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Full text of "Rapid Population Growth Consequences And Policy Implications"

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10.000 8000
—           3-Ch,
1000 I   800
•Madagascar •Malawi 3 Mauritania
5-Molam 6-Niger
9-Sierra Leor OSouiliAlrn HnodS! 2-Sudan 3-Tanganyiki •Togo
G-Uganda 7 United Ara
9-Alghanistai 0-Burma
nbodia 2Ceylon 3 China ITai,
Middle East (19691
34-Hong Kong 3b India 3G.lndont,s,o 37-lron 38-Jopan 39-Koraa, Ret)
40 Mm
I Wei
•H.6?"62 I1963I.,8
50-Lebanon
61 -Saudi Ar
52-Syna
63-Turkev
54-Argentin
55 Bolivia
56Br»!il
B7.Chilu
58-ColQmbn
59-Costa RII
60-Oominici
61-Ecuador
62-EISalvad
63-Guotcmo
8« -Guyana
65-Hani
69-Nicaragua 70-Panama 71-Paraguay 72-Peru 73-Puerto Rico
75-Uruguay 76-Vangiuela 77 Belgium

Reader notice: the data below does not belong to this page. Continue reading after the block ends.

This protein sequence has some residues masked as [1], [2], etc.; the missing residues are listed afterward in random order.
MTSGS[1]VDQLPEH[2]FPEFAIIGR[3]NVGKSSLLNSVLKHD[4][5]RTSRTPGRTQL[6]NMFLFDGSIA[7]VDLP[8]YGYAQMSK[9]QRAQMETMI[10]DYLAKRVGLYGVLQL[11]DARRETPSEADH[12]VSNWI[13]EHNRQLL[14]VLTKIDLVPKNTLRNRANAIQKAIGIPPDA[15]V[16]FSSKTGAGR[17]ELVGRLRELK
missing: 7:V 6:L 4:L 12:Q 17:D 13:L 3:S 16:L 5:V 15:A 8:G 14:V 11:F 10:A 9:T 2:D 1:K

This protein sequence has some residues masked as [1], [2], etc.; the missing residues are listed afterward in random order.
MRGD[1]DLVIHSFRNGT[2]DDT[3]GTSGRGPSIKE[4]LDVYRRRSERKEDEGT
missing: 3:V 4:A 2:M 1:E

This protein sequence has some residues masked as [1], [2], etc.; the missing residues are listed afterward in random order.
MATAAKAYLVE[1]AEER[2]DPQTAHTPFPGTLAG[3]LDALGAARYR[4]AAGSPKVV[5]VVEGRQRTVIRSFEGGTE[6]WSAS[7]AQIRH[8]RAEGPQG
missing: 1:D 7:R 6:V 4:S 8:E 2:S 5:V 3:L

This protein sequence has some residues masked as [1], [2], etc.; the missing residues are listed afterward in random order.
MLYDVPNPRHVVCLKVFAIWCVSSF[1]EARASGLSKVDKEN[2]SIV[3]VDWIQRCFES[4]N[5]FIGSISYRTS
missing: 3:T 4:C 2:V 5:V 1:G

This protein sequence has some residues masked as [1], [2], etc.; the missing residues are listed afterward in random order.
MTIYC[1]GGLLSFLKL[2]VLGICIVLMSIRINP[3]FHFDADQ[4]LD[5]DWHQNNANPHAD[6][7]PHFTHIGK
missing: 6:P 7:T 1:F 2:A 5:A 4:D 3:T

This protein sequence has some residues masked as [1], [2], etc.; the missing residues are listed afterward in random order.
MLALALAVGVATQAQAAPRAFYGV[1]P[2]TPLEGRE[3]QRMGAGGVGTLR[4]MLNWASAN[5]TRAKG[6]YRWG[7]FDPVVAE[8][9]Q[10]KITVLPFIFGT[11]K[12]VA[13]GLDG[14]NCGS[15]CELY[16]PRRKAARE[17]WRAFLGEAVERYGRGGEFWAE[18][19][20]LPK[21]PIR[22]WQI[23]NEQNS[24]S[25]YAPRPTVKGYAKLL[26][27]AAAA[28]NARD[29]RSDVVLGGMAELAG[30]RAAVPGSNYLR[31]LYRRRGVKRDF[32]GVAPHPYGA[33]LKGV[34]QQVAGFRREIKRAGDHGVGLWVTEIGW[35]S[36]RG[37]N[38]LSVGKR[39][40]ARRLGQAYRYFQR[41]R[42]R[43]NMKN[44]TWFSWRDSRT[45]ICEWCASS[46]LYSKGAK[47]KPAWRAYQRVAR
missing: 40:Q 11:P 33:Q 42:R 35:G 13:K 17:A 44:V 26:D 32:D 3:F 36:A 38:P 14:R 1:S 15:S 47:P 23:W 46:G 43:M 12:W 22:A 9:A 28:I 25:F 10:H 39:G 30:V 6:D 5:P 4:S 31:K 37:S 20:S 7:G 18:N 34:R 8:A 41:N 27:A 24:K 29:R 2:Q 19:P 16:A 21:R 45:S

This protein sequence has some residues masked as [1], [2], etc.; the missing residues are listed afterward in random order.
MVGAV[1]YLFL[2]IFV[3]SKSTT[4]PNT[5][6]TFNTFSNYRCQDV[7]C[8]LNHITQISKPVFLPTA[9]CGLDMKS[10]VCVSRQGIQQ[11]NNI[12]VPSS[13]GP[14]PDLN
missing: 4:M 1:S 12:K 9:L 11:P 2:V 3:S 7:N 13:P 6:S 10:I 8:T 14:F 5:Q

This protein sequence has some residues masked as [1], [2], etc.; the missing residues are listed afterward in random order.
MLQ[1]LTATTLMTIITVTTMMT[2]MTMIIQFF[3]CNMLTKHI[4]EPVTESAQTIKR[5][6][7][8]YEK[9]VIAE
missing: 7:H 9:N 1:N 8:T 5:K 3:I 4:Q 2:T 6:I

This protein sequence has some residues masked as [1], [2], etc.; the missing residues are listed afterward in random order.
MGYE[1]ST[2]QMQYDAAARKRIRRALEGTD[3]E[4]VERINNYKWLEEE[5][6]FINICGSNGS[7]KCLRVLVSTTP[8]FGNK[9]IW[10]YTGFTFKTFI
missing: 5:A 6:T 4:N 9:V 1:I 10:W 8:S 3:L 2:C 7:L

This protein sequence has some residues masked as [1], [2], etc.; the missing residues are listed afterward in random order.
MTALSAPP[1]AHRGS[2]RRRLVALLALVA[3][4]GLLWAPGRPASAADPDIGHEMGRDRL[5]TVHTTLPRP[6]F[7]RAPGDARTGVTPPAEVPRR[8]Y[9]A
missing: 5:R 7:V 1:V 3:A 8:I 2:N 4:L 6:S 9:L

79-Germany. Fed 80- Italy 81-Netrnrlands
83-Denmark
87-Switzerland 88-United Kmgdurr 89-n inland 80-Greece
94 New Ze 95-Canada 96-Unind
ISO       200                           400                                     1000
PER CAPITA GROSS NATIONAL PRODUCT [$)
Figure 3. Per capita-energy use and GNP, 1965 (excluding communist countries). Sources:  GNP (12), Energy-Resources for the Future tabulations.
As water of high quality and adequate supply and regularity of flow becomes scarcer, increasing public controls will be required, and increasing costs will be encountered in meeting the problems. The polluting industries face higher costs for chemical treatment, settlement ponds, cooling towers,and lakes. New plant species may be more vulnerable to disease or drought.